With the adoption by the European Commission, Counsel and Parliament of the new General Data Protection Regulation, due to replace the UK's Data Protection Act in early 2018, our thoughts turned quickly to the man of the moment - Santa Claus. Does he qualify as a data controller? After all, as the song goes, "He's making a list. And checking it twice. Gonna find out who's naughty or nice…"
In determining the purpose for which and the manner in which personal data is collected, there can be little doubt that Santa Claus is a data controller. Indeed, I hope I'm on his list! The list, we should assume, is held on a computer of some description but, in any event, would be part of a relevant filing system. And it relates to living individuals and contains indications of the intentions of Santa in respect of those people and his opinions of them. I've been nice, by the way, all year.
So with all the data that Santa Claus is collecting and storing, does the Act apply to him? Section 5 is always a bit tricky, and especially so in this case. It only applies if the data controller is established in the United Kingdom and the data is processed in the context of that establishment (section 5(1)(a)), or if it is neither established in the UK or any other EEA member state, but uses equipment in the UK for processing data other than in transit. Lapland is of course in Finland, which is an EU member state, and therefore in the EEA, so section 5(1)(b) does not apply.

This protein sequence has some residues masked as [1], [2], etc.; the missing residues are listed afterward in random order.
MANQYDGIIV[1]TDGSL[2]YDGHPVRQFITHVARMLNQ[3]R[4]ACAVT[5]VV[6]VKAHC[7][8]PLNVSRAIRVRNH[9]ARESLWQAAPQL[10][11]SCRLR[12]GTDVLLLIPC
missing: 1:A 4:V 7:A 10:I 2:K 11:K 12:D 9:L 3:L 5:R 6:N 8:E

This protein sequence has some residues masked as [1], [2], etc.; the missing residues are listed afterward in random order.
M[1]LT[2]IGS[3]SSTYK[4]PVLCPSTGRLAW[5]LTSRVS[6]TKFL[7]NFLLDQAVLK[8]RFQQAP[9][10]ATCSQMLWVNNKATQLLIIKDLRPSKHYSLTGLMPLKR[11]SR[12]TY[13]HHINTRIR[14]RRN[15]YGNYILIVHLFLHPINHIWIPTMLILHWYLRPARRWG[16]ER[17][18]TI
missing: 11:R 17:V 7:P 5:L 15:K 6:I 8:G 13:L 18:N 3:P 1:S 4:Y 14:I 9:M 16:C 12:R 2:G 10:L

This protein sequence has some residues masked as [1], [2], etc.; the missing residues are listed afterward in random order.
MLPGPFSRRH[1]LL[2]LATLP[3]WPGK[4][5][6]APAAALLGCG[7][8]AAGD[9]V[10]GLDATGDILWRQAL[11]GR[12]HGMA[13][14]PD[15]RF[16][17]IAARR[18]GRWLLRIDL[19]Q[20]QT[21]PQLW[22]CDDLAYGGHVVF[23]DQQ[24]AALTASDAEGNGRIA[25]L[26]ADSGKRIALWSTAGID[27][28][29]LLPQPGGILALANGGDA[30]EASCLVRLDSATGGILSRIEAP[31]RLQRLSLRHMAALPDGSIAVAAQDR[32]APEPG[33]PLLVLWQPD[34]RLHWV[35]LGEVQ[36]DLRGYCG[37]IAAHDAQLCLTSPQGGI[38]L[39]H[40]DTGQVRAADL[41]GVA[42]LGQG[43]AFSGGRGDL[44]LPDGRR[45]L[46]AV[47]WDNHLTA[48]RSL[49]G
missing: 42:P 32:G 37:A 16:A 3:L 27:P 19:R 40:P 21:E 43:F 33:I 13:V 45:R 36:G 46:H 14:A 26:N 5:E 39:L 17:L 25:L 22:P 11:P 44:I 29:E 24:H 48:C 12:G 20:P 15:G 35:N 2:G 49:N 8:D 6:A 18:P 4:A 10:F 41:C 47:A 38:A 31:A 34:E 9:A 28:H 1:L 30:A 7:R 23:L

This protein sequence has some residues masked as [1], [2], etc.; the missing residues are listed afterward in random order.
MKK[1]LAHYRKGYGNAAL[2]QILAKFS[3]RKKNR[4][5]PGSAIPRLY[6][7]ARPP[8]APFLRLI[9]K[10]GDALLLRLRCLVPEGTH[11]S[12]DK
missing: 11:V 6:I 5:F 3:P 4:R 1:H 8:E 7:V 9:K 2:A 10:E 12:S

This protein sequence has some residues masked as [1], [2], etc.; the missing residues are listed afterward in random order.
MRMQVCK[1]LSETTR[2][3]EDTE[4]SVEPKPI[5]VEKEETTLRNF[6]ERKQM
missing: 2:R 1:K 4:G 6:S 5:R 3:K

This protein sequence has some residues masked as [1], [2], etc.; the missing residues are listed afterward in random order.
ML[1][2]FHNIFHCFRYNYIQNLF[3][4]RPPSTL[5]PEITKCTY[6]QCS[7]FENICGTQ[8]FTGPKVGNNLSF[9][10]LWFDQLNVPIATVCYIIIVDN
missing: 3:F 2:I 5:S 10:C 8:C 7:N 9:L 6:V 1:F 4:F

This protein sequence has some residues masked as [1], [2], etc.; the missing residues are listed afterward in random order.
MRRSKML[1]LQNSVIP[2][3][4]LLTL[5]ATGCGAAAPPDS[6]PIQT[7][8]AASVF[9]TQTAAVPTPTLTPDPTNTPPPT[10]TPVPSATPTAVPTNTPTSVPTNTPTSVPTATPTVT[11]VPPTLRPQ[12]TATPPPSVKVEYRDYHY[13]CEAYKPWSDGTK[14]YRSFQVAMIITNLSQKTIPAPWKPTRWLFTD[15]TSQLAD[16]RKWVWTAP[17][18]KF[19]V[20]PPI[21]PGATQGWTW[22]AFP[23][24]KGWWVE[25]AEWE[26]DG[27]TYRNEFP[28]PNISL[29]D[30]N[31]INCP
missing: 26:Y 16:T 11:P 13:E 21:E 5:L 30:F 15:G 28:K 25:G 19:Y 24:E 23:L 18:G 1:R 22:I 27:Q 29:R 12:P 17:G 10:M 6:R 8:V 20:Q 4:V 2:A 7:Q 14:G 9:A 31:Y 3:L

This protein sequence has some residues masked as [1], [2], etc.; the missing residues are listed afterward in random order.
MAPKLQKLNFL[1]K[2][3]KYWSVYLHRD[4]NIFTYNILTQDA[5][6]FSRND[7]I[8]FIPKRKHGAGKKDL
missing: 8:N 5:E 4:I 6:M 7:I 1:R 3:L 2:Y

But does section 5(1)(a) apply to him? Well, under section 5(3)(d)(ii), a person who is not ordinarily resident in the UK, or incorporated here, or a partnership or unincorporated association not formed under any UK laws, but which maintains in the UK a regular practice, is covered. And what constitutes a 'regular practice'? No-one really seems to know. I think it qualifies that I've seen him in London, with his grotto, reindeer, sleigh and bells, and various elves and other assistants. It was definitely Santa Claus and he was definitely here – and not just in transit. There were queues of adults, many with children, waiting patiently and expectantly to see him.
So, having determined that Santa Claus is a UK data controller, he really needs to make sure that he complies with all the data protection principles. I think he can probably tick them all off as he will have collected the data fairly and lawfully. It really is necessary in order to protect the vital interests of the data subject - what could be more vital than getting the right presents delivered?
But, of course, some of the data that Santa Claus is processing might be sensitive. If naughtiness goes so far as to include the alleged commission of any offence, for example, can he get round the Schedule 3 conditions? I'm actually quite relaxed about this – paragraph 3 on vital interest protection surely applies and it would hardly be fair to get the data subject's consent – that would spoil all of the surprise!